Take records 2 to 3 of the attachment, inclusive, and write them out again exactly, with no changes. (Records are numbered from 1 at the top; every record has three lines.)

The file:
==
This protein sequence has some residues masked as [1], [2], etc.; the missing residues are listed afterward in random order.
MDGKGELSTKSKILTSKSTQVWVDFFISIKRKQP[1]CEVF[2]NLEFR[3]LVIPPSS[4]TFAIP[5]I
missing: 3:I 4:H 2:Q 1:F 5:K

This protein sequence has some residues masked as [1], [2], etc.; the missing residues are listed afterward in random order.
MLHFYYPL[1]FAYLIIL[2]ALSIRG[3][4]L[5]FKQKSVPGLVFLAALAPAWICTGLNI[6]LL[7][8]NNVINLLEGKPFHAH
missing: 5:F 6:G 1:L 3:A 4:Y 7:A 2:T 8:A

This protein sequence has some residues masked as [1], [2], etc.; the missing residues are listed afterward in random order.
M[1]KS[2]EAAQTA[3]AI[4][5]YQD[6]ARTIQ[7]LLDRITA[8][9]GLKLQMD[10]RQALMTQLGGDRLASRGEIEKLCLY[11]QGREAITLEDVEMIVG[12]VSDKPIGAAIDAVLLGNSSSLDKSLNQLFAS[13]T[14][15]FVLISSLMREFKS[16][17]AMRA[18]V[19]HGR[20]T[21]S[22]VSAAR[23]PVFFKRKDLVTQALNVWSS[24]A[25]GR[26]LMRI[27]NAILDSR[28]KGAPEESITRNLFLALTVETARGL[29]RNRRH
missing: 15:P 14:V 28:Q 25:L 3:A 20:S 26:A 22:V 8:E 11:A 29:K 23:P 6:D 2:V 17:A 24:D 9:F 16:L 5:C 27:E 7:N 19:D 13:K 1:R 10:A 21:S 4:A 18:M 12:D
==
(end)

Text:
This protein sequence has some residues masked as [1], [2], etc.; the missing residues are listed afterward in random order.
MLHFYYPL[1]FAYLIIL[2]ALSIRG[3][4]L[5]FKQKSVPGLVFLAALAPAWICTGLNI[6]LL[7][8]NNVINLLEGKPFHAH
missing: 5:F 6:G 1:L 3:A 4:Y 7:A 2:T 8:A

This protein sequence has some residues masked as [1], [2], etc.; the missing residues are listed afterward in random order.
M[1]KS[2]EAAQTA[3]AI[4][5]YQD[6]ARTIQ[7]LLDRITA[8][9]GLKLQMD[10]RQALMTQLGGDRLASRGEIEKLCLY[11]QGREAITLEDVEMIVG[12]VSDKPIGAAIDAVLLGNSSSLDKSLNQLFAS[13]T[14][15]FVLISSLMREFKS[16][17]AMRA[18]V[19]HGR[20]T[21]S[22]VSAAR[23]PVFFKRKDLVTQALNVWSS[24]A[25]GR[26]LMRI[27]NAILDSR[28]KGAPEESITRNLFLALTVETARGL[29]RNRRH
missing: 15:P 14:V 28:Q 25:L 3:A 20:S 26:A 22:V 8:E 11:A 29:K 23:P 6:D 2:V 17:A 24:D 9:F 16:L 5:C 27:E 7:N 19:D 13:K 1:R 10:A 21:S 4:A 18:M 12:D